We eat oatmeal & eggs most days. I have an egg share from organic free roaming hens, they are delivered to my door & if I told you how cheap they are you wouldn't believe me. I do keep cereal in the house for the occasional quick breakfast or the occasional soaked grains pancakes, or smoothies, but eggs & oatmeal is our usual daily breakfast.

Lunches are packed for the kids to take to school hummus, pita & veggies a fruit & yogurt, are the typical. But sometimes PB & J, egg salad, tuna, a veggie hummus wrap, a garden salad, or leftovers like, soups, stews, homemade pizza, chicken salad.

Snacks are fruits, trail mix, yogurt, granola, cheese, crackers, veggies, smoothies.

Dinners vary but we try to do lots of soups & stews at this time of year, We only have a couple of meat dishes a week, usually one chicken & one venison. This way we can afford to get only good organic pasture chicken, I have a source of free venison so I usually skip the beef all together. Pizza is homemade, sauces & stocks are homemade.

Eating out is very limited at this time of year when funds are lower. We try to utilize restaurant.com when they have 80% off certificates to get the best bang for our buck.

It is always a work in progress, I'm really wanting to start making our own bread, tortillas & pitas since those items add up & it isn't easy to find good bread without additives. I've done it in the past but have got lazy with the baking! We have a freezer in the basement, so when staple items go on sale I'm known to stock up! I do keep a price book but I'm not real good about updating it.
post #46 of 95
we spend around 650/month on groceries and another 250/month on eating out/lunches at work for dh, myself, and one child (aged 2)

i'd really like to get it down. the first area we are working on is the eating out. we both work FT and so sometimes you just fall behind with the cooking. its usually more takeout then eating out, but my goal is to greatly reduce this.

i think our grocery budget has some room to go down too. but, i try very hard to only do organic dairy/meat/some produce. so i dont think that it will go down too much. but, there are some areas to work on!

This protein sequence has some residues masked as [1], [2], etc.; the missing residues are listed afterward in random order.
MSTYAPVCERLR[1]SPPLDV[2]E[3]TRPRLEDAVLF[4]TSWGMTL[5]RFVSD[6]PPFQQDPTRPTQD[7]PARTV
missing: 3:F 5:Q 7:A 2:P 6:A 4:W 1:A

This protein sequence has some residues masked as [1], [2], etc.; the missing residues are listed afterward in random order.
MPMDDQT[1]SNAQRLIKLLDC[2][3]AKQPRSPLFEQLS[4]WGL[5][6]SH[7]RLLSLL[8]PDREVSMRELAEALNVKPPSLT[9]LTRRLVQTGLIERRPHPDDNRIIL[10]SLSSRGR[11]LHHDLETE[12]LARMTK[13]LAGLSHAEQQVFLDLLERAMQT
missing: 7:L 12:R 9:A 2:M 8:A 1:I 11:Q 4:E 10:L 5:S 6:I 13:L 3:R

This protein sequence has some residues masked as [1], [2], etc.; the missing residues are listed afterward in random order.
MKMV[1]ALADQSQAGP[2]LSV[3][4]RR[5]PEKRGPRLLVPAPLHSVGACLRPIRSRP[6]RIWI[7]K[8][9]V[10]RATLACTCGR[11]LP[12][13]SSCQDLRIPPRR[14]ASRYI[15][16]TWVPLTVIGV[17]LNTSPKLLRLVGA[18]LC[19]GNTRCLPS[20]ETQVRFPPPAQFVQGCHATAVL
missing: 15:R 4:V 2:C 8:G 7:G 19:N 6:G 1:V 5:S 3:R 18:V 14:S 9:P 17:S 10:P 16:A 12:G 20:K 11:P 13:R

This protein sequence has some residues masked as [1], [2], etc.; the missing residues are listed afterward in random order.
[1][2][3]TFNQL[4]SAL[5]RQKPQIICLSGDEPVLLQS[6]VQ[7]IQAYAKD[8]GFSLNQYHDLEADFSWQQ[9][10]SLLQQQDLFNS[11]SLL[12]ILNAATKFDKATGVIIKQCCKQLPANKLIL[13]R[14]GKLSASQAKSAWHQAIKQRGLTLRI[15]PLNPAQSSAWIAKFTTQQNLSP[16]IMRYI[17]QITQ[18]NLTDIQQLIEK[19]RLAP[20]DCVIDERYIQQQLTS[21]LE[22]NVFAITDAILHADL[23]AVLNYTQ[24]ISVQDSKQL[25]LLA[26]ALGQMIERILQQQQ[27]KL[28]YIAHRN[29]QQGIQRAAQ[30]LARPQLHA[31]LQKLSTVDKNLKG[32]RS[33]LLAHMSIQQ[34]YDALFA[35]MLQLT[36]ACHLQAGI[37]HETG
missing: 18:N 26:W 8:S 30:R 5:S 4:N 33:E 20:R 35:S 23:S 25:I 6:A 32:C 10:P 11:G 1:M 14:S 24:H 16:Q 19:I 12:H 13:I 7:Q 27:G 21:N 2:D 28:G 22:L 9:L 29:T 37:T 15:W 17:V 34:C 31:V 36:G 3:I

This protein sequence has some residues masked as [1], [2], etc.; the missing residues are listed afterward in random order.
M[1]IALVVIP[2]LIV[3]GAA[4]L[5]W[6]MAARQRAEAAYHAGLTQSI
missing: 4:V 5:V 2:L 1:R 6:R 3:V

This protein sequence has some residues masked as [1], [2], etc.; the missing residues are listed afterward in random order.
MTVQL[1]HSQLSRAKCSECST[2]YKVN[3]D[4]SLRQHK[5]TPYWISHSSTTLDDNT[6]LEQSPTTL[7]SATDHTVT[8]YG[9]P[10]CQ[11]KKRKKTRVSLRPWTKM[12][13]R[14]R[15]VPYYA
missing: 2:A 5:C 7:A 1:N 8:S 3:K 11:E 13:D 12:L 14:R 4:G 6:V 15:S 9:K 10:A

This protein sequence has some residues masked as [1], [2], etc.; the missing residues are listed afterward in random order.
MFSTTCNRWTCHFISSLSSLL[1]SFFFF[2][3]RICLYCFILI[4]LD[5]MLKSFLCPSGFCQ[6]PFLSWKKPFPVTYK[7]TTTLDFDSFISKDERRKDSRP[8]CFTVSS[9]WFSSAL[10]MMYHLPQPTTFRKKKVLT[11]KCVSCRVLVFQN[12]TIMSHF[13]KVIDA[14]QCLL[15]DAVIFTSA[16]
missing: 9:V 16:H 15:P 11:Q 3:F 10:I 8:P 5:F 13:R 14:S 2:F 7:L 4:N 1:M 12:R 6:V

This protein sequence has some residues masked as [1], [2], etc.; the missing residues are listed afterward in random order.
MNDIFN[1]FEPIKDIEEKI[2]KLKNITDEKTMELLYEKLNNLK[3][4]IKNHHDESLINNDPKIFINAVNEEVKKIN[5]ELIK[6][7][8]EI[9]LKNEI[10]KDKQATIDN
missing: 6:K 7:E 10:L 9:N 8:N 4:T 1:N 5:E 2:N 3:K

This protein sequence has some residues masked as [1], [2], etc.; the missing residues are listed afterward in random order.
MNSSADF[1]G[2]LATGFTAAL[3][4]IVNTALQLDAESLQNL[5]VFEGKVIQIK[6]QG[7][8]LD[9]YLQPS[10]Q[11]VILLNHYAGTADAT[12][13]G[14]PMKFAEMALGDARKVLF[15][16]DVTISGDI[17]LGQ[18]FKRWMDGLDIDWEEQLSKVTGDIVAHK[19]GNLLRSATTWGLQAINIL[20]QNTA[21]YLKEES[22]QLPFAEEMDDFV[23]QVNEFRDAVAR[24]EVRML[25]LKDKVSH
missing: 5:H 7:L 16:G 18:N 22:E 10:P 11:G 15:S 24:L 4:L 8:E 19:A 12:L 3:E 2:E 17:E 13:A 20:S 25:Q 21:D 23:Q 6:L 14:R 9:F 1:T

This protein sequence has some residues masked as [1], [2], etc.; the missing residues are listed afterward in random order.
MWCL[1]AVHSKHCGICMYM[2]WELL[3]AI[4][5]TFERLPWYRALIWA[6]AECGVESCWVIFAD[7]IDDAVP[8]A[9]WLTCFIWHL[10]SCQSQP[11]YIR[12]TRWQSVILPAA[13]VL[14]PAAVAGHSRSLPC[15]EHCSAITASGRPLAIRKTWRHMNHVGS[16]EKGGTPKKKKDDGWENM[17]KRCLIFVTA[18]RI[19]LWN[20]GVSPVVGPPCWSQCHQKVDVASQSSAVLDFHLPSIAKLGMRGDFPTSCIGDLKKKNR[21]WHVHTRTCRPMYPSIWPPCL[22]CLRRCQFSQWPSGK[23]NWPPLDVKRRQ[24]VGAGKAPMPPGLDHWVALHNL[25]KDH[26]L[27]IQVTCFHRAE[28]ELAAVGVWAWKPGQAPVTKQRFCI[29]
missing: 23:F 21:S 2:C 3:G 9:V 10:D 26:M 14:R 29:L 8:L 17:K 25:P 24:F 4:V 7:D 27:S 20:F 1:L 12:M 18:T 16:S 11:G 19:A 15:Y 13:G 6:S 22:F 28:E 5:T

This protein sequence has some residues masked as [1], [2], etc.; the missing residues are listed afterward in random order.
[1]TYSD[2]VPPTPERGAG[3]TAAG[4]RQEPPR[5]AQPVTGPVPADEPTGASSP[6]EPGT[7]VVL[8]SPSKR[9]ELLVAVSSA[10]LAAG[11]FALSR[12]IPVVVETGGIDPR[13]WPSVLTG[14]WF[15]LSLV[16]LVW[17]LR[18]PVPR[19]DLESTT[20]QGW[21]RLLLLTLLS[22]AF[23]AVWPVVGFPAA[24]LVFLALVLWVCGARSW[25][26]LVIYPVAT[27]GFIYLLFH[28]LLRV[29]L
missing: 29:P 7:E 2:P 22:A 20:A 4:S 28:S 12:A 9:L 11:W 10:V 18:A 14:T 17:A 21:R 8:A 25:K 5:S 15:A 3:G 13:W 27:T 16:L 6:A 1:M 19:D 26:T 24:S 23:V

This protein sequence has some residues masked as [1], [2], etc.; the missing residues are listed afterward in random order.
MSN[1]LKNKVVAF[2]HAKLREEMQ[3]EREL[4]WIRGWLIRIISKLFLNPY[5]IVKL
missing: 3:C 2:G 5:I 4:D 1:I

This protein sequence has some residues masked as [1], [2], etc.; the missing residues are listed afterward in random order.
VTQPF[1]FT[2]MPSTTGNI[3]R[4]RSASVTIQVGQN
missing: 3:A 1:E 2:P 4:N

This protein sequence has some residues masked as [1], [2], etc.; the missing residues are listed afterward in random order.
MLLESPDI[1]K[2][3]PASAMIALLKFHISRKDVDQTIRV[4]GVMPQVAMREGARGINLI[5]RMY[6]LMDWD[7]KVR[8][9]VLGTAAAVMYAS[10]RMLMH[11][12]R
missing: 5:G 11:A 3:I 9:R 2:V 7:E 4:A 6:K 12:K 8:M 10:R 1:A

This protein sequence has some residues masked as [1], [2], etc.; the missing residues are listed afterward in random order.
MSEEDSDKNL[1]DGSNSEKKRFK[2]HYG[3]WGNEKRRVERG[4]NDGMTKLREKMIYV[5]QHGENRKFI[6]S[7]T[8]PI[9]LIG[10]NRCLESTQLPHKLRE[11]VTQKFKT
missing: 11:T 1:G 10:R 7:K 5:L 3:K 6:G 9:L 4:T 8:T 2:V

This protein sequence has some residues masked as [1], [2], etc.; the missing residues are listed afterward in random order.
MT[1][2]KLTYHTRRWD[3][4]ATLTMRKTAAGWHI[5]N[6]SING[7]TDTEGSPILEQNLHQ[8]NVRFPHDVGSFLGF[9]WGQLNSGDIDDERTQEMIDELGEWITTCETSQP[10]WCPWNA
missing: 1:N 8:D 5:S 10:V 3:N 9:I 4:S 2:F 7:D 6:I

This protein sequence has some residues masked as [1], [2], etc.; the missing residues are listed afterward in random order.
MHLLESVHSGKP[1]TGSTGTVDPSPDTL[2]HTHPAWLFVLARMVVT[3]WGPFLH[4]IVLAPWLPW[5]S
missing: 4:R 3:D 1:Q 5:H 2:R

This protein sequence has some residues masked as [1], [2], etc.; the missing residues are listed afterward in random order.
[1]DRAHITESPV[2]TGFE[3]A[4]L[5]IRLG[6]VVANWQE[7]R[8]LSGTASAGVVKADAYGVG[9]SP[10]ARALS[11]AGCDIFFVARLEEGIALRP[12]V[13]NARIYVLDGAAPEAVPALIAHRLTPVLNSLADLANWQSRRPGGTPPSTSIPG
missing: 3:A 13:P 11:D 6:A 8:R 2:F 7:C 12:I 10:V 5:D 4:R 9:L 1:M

post #47 of 95
We spend about 130 and visit the store about 3 times a month. About $400. Kids are 3 and 1. We shop the outsides of the stores.

Soymilk for the kids and I. 1 Gallon cows milk for dh when onsale for $1.69/gallon.
post #48 of 95
I will break down our current living situation as best I can. When it was just my ex and I living in the city (and me pg), we shot for $400 but had a hard time sticking to it- that is for groceries and some household things. When DD was eight months old I moved in with my mom in the suburbs, before which she was spending about $350/ month for herself and the cats (who get a can of food every day in addition to as much dry as they want). After I moved in, we spent about $450-500 (baby was still nearly EBF). Then my brother came home from school and the bill shot up to $800 for the three adults and this is JUST groceries. Over the course of a few months we got it down to the $500-650 range. We generally aim for four dinners at a time when planning because we don't determine the exact order they will be in and we need fresh veggies for most meals. We buy organic for apples, potatoes, celery, and other high-pesticide foods, but only about half of the leafy greens we get. We had trouble getting our schedules in sync, I try new recipes more often than she would like, and she uses more processed ingredients than I prefer. My mom had surgery and I took over the planning and prep for a few weeks.. and then she decided that she was sick of trying to meal plan together. So in January we have supposedly separated our planning and shopping and it's a mess. I will be able to stay within my $280 EBT budget, even with them eating a good chunk of what I prepare, but overall there is a lot of confusion and waste.
post #49 of 95
Quote:
Originally Posted by hjrowan View Post
Yep, I'm afraid this is us too - although the average last year was $1000/month for 2 hobbit-sized adults and a toddler - it pains me to write that down! We live in a high COL area and tend towards TF (all organic animal products, including some raw milk and cheese), and most foods are made from scratch, including baked goods.